by Lara Copeland, contributing editor
Reveton. Bad Rabbit. Fusob. Petya. WannaCry. While some of these words seem nonsensical and others may read like a bad Hollywood movie title, they are names of notorious ransomware attacks that have spread across the globe since the beginning of this decade. Ransomware is just one type – albeit the most popular – of malware. According to researchers from Malwarebytes Corporation, an anti-malware software company, roughly 60 percent of malware payloads were ransomware.
Unfortunately, no industry is immune to a ransomware attack, and all sizes of organizations are susceptible. For Par 4 Plastics, Inc., a plastics manufacturer in Marion, Kentucky, with more than 200,000 square feet at its two facilities, an attack on November 1, 2017, instantly locked its files. “I got a call in the middle of the night that we’d been hacked and that all of our files were locked,” President Tim Capps said. He then was notified that the hackers were demanding a $200,000 ransom be paid in Bitcoins in exchange for unlocking the files. “I knew we weren’t going to pay the ransom,” he continued, “so our first response was to go manual.”
To stop the spread of the virus, Capps made the decision to pull all computers and servers offline immediately. “We shut down our ERP system (IQMS) and Wi-Fi, and email was taken offline,” he said. He then contacted Gov. Matt Bevins’ office. “They were instrumental in getting us in touch with the Department of Homeland Security for consultation,” he added. The state police and FBI also were contacted.
The inability to access its own files can be catastrophic for any company. Not only is there a potential loss of proprietary information and an interruption of normal procedures, but the business also is subjected to possible financial losses to restore systems and files – not to mention the harm its reputation may suffer. Though he understood these risks, Capps did not want to enter into negotiations with the hackers. “We were told that many times the ransom goes to bad people who do bad things, so there was no way we were willing to pay,” Capps said. From there, the company took proactive measures to regain its files and protect itself from potential future attacks.
In the initial week after the attack, when Par 4 Plastics made the decision to “go manual,” the company managed to continue meeting customers’ needs. “We did everything by paper, which was harder on our staff but still manageable,” Capps said. He also prioritized company-wide communication. For the first three weeks after the incident, he held strategic team meetings to keep the lines of communication open. “At the same time, we cleaned and checked all computers and servers and used our backup to restore our files ourselves.”
By the second week, systems were put back online as everything normalized. “During the third week, we reviewed some additional software that could have been infected, but thankfully it wasn’t,” Capps explained. Once all systems were reverified, the company was “pretty much 100 percent back to normal, yet we remained very cautious,” he said. Capps was thankful Par 4 had enough manual systems in place to get the job done. “The first week was the toughest, and operating manually was like going back in time – but things pulled together well.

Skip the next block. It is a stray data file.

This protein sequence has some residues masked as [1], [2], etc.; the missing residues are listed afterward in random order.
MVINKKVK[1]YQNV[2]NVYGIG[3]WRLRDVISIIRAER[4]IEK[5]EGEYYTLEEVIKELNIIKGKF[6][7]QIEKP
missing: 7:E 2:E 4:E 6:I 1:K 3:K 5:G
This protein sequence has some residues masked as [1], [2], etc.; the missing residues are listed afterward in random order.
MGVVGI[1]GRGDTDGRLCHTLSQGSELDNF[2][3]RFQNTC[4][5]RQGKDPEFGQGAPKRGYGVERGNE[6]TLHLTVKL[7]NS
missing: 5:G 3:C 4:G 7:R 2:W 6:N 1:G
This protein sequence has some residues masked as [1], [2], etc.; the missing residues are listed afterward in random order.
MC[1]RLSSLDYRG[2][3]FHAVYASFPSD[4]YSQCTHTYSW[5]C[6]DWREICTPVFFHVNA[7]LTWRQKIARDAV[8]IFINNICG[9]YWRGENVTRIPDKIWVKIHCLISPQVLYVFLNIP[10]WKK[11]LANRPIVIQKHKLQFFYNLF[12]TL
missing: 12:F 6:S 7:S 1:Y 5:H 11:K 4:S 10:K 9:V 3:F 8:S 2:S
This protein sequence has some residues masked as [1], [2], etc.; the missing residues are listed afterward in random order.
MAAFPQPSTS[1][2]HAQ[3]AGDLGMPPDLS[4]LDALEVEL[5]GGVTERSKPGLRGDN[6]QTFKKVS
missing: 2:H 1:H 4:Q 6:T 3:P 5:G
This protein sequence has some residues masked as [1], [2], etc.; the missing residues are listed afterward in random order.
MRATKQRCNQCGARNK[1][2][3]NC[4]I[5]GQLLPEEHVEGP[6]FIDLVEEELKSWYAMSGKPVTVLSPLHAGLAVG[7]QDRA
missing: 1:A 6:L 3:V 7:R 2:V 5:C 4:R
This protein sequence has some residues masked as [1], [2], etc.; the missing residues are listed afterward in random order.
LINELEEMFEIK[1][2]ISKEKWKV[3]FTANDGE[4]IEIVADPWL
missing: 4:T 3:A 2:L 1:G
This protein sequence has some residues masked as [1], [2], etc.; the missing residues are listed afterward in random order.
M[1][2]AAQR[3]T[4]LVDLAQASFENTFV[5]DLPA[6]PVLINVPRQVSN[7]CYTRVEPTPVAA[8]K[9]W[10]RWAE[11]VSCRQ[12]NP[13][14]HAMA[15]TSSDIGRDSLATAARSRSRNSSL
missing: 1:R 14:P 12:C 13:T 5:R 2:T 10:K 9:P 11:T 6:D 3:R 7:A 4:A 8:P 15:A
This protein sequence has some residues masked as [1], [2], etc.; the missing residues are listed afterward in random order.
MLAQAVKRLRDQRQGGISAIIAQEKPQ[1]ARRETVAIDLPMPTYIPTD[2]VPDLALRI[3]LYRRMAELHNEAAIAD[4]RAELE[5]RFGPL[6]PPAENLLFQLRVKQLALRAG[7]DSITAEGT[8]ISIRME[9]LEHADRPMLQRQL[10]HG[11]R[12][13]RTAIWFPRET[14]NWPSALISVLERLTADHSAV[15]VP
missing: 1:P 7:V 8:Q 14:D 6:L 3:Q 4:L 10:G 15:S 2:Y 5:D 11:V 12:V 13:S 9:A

Once a series of checks was completed, “we went beyond to make sure we were very safe,” Capps explained. Additional malware protection was installed to detect and contain the virus. The company also hired a third-party administrator to aid the IT department in checking and verifying everything that had been put in place. From there, 24/7 advance performance monitoring and phishing security tests were implemented, and hourly backups of servers and files were conducted. Office 365 Cloud email was installed for additional protection. “This third-party server adds a layer of protection,” Capps said, “because everything goes through it before coming to us.” Par 4 Plastics also blocked certain countries from sending it email, since Homeland Security determined the hackers were foreign.
“We’re in good shape now and everything is back to normal, and much of this has to do with our incredible IT team – Chuck Beavers and Harley Watson – in addition to the entire organization’s flexibility in overcoming adversity,” Capps said. “We didn’t lose any sales, and we didn’t have any quality issues.” Furthermore, no shipments were missed, IT is business as usual and, to top it off, Par 4 even brought in two new customers during this process. The attack did impact Par 4’s customers slightly “because we were not using their systems through automation for ordering and receiving orders,” but Capps said his customers were very patient. “We explained to them that we had a virus and had to shut things down, but we kept the line of communication open and made sure they had their parts.”
Capps feels fortunate to have made it through this trial without losing any business or paying the hackers. “If you have your backups in place, you will not have to pay the ransom,” he said. He urged other companies to learn from his experience and emphasized becoming self-reliant. “Due to the large volume of attacks, the state police, Homeland Security and the FBI are only able to offer guidance and suggestions in recovering from these incidents.”
He added that having layers of protection and a contingency plan are imperative. “You need to educate yourself to the fullest on any issue – whether it’s safety, quality or cybersecurity. You need to know every aspect of your business.”